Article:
Task Analysis

My goal for this task analysis is to outline the steps for selecting a financial advisor and completing a financial plan for an individual’s financial situation. I have been doing financial planning for over 15 years and believe that based on my background that I have the ability to direct people in multiple phases of their financial lives through the process of not only selecting the right financial planner but also in understanding the focus points for completing a financial plan based on their current financial position.

Task Outline
I. Selecting the right company
A.
B. C.

Company size
Financial stability Product Focus and Availability

II.

Selecting the right advisor
A. B. C. D. E. F. G. Qualifications Experience Existing Clients Referrals Intentions Credibility Compensation Focus

III.

Determining your financial position
A. B. C. Financial Inventory Peer comparison Desired vs. current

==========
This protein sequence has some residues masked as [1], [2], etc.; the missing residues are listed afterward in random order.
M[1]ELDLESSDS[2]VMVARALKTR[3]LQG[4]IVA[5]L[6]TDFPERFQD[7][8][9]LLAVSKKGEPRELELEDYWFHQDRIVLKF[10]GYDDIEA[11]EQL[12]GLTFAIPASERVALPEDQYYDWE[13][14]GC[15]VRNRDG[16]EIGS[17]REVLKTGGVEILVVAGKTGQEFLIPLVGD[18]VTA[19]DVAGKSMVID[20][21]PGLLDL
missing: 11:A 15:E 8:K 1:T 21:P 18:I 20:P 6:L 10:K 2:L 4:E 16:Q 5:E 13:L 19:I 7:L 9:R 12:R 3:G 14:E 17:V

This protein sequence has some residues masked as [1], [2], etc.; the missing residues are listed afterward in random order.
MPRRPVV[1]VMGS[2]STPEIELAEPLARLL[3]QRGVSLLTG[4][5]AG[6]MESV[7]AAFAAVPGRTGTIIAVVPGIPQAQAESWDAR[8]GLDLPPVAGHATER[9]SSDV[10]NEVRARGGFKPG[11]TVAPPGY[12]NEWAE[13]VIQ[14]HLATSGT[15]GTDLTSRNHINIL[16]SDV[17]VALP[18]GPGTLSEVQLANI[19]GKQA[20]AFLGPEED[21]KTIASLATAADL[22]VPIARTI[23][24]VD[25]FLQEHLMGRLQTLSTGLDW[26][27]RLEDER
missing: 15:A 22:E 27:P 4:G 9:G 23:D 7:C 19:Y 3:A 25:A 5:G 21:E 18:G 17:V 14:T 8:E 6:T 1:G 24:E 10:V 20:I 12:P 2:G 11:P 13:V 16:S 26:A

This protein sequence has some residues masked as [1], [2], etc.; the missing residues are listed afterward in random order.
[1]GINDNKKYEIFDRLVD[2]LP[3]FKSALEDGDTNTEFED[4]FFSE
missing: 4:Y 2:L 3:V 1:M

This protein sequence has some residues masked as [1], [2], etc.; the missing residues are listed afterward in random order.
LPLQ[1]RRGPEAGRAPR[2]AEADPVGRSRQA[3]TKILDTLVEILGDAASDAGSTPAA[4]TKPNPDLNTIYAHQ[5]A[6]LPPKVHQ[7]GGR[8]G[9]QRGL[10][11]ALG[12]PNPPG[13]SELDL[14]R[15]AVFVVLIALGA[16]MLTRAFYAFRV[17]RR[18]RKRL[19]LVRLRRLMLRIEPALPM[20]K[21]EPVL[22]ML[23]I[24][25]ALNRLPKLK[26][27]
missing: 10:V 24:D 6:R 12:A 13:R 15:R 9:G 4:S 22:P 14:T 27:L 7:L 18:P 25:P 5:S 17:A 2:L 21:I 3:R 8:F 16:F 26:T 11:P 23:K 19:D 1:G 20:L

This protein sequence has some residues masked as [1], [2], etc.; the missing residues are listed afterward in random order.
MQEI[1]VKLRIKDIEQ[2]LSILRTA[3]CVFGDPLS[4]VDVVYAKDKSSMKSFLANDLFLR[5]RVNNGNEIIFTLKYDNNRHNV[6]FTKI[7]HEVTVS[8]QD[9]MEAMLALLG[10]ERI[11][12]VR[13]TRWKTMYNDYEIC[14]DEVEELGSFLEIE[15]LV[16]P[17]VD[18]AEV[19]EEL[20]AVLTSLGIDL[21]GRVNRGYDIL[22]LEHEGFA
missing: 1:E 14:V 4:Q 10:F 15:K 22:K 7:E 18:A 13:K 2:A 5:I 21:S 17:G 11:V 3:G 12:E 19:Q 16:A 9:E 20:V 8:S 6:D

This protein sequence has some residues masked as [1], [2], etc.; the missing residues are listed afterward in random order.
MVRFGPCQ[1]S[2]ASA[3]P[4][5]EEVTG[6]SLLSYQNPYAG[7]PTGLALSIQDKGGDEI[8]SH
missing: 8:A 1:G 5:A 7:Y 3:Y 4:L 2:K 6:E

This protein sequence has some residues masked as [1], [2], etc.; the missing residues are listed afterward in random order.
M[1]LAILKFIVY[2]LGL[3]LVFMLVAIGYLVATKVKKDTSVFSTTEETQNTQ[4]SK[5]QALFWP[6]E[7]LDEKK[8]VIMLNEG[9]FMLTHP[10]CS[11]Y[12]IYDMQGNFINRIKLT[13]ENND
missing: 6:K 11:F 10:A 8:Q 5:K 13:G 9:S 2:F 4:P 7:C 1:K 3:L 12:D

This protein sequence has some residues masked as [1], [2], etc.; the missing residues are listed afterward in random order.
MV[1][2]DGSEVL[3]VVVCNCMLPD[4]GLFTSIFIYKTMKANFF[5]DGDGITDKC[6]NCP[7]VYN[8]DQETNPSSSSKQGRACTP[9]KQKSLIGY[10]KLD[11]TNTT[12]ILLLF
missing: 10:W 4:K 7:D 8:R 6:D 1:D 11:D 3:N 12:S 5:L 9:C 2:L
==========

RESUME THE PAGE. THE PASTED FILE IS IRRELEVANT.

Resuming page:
IV.

Establishing your financial Priorities
A. B. C. D. E. Your goals vs. your goals What are you trying to achieve Established patterns Money or lifestyle The time freedom money freedom quandary

V.

Adjusting your plan as your needs change
A. B. Planning is never complete Adjust, adjust, adjust

Task Breakdown
I. Selecting the right company

Company size – Should you choose small or large, industry giant or boutique operation? Size is relative to the needs of the client the more interaction one desires to have with their advisors, the smaller the firm one should choose to work with. Be cautioned however that traditionally some of the largest scandals have come from some of the smallest firms. Smaller firms tend to have less oversight than larger firms. This lack of direct oversight and being held to the rules and regulations that protect consumers